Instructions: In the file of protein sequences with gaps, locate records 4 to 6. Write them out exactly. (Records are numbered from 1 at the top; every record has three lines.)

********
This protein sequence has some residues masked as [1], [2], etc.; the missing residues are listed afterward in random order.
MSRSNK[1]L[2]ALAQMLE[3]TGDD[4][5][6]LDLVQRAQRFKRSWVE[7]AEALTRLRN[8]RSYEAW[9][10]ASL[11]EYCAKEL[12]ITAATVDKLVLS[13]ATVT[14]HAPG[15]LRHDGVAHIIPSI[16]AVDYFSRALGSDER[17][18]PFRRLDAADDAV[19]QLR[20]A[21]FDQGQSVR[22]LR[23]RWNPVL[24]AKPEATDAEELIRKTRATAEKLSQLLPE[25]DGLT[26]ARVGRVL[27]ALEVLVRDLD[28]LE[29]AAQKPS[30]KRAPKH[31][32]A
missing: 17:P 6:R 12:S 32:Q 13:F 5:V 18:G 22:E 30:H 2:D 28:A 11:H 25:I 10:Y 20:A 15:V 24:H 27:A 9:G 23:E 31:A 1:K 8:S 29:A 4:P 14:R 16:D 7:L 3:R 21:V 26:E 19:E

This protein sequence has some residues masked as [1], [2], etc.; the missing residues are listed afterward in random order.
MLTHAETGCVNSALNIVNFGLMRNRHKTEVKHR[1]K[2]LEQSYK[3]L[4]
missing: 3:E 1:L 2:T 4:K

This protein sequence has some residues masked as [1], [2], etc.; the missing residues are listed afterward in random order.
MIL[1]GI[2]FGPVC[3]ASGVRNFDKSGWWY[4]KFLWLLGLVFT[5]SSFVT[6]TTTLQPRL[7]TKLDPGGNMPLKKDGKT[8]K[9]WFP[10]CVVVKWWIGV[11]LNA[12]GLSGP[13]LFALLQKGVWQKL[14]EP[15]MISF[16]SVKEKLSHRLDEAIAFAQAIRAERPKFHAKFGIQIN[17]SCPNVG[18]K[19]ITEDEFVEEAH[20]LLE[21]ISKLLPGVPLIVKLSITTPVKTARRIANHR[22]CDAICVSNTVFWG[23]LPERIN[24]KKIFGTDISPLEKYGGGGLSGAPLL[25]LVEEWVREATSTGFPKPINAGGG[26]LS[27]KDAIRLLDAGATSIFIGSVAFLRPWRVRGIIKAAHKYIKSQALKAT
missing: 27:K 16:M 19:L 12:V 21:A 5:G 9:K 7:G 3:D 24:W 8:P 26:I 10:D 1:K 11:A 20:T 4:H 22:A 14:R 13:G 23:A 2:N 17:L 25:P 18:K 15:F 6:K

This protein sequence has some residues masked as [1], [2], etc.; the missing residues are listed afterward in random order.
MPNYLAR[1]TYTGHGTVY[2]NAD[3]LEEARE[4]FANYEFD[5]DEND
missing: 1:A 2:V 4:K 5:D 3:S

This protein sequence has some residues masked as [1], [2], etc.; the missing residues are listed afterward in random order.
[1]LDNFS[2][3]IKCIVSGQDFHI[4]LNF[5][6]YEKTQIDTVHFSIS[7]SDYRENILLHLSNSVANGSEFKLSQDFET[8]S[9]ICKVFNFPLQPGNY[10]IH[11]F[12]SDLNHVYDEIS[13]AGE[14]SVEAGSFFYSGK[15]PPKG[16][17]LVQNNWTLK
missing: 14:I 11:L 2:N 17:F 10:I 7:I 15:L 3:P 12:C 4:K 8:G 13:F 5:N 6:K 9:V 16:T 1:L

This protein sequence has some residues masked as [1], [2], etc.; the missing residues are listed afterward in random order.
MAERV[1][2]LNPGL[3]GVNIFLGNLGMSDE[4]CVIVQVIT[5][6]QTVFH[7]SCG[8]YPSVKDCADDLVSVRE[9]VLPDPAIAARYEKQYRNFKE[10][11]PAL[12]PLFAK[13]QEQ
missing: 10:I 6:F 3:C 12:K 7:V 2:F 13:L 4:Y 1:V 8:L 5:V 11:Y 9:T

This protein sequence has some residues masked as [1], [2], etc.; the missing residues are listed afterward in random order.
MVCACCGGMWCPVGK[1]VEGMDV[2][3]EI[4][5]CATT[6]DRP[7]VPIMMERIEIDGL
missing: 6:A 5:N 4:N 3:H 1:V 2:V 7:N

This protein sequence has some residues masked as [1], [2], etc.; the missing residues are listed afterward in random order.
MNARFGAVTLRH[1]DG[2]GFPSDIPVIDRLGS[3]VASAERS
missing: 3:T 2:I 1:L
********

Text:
This protein sequence has some residues masked as [1], [2], etc.; the missing residues are listed afterward in random order.
MPNYLAR[1]TYTGHGTVY[2]NAD[3]LEEARE[4]FANYEFD[5]DEND
missing: 1:A 2:V 4:K 5:D 3:S

This protein sequence has some residues masked as [1], [2], etc.; the missing residues are listed afterward in random order.
[1]LDNFS[2][3]IKCIVSGQDFHI[4]LNF[5][6]YEKTQIDTVHFSIS[7]SDYRENILLHLSNSVANGSEFKLSQDFET[8]S[9]ICKVFNFPLQPGNY[10]IH[11]F[12]SDLNHVYDEIS[13]AGE[14]SVEAGSFFYSGK[15]PPKG[16][17]LVQNNWTLK
missing: 14:I 11:L 2:N 17:F 10:I 7:I 15:L 3:P 12:C 4:K 8:G 13:F 5:N 6:K 9:V 16:T 1:L

This protein sequence has some residues masked as [1], [2], etc.; the missing residues are listed afterward in random order.
MAERV[1][2]LNPGL[3]GVNIFLGNLGMSDE[4]CVIVQVIT[5][6]QTVFH[7]SCG[8]YPSVKDCADDLVSVRE[9]VLPDPAIAARYEKQYRNFKE[10][11]PAL[12]PLFAK[13]QEQ
missing: 10:I 6:F 3:C 12:K 7:V 2:F 13:L 4:Y 1:V 8:L 5:V 11:Y 9:T